Bradford's National Media Museum

Cuts hit home at National Media Museum

Rebecca Atkinson, 19.12.2012
 Direct changes made to 35 roles in first phase of review
The National Media Museum in Bradford has made cuts of about £250,000 in the first phase of its review of spending, which is due to complete at the end of January.

Five out of 12 departments have undergone restructures, with “direct changes” made to 35 roles. Nine members of staff have taken voluntary redundancy, while 23 staff members have been retained in existing positions, new roles or elsewhere within the Science Museum Group. Four roles are yet to be filled.

A spokesman for the museum said he was unable to give further details. But the roles reorganised so far were from: collections; public programme; communications; design; and learning departments.

There were 183 roles across the museum before the restructure, including 41 casual staff.

Jo Quinton-Tulloch, head of the National Media Museum, said: “This is a very difficult time for all our staff and it is with regret that we will lose a number of colleagues.

"We do not anticipate any compulsory redundancies in this phase, and despite the on-going requirement to save money I am confident these changes will enable the National Media Museum to deliver a re-vitalised visitor offer, a more varied programme and focus on the use, research and development of the core collections.”

The Bradford museum announced in October that it would undertake a review of spending to cut running costs and go “back to basics” amid visitor numbers falling from a peak of nearly one million in 2001 to 500,000 in 2011.

A review carried out by the Science Museum Group, the museum’s parent organisation, found that average costs per visitor at the National Media Museum were 30% more than at the Science Museum in London, the National Museum of Science and Industry in Manchester and the National Railway Museum in York.

The review aims to bring down the running costs while also looking at ways to increase visitor numbers through improved public exhibitions, events and cinema programme.
Please be aware that the wider review is still on-going but this initial phase is due to be completed by the end of January.

Meanwhile, 14 new positions have been created at Leeds Museums and Galleries following a £1.68m refurbishment and visitor numbers doubling in five years. Leeds is also an Arts Council England major museum partner, and the new posts will be funded from its £5.1m grant.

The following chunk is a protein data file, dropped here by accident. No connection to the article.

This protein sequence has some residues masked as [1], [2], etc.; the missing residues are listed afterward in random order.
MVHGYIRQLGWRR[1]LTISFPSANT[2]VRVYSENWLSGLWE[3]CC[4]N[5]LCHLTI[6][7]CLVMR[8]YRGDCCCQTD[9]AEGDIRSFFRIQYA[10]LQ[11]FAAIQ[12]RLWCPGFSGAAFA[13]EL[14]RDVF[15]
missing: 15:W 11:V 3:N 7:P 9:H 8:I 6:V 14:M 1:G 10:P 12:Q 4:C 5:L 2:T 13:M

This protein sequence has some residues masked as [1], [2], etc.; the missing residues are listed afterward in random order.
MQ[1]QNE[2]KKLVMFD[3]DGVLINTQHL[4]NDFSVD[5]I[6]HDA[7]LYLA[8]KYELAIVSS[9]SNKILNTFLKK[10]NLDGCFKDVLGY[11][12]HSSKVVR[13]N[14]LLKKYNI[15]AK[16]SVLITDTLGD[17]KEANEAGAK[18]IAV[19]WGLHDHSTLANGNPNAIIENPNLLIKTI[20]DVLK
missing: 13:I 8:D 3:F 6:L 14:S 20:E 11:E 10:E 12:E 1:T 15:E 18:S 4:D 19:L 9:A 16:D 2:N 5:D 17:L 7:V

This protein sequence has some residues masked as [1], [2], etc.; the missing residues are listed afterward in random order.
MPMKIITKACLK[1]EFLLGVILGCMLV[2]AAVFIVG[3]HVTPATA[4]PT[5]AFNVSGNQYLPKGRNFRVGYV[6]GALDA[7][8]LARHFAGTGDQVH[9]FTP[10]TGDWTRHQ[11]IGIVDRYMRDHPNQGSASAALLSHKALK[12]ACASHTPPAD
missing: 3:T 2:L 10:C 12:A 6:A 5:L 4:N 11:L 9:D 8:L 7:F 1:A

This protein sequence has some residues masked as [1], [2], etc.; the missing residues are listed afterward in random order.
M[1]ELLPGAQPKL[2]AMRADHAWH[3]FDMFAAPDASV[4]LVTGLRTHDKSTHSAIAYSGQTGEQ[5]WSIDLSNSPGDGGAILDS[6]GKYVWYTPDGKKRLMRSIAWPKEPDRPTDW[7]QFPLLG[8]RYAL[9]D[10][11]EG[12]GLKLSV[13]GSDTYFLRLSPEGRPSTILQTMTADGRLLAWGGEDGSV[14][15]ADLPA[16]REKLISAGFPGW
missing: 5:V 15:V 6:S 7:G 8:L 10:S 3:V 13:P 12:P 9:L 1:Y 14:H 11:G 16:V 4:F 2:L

John Roles, head of Leeds Museums and Galleries, said: “This is a difficult time in the arts and public sectors and every week we hear of the impact of cuts in our communities. Leeds City Council has pledged its commitment to ensure the city continues to have a rich cultural offering.”


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Jonathan Gammond
MA Member
01.01.2013, 22:36
Perhaps the National Media Museum could transform itself into a National Science Museum "of the North" ie all the amazingly broad and fascinating content and offer of the Science Museum but available up north, rather than an expensive journey away.I know 'the media' is central to our lives, but it is 'a means' more than 'an end' and that is always going to be a challenge for anyone thinking about ways to attract visitors. Surely every national museum is a national media museum?As it is, it's hard not to feel that National Media Museum (and its previous names/guises) is a bit of a 'what can we in the south do for the north' project. No wish to offend.
Mary (Marette) Hickford
MA Member
Volunteer, IWM Friends, Imperial War Museum
20.12.2012, 10:54
The Museum could always organise an exhibition which focuses on trust and the media and the importance of trust between users and the application of information technology. This might push up numbers in light of the revelations surrounding the BBC and other related broadcasters.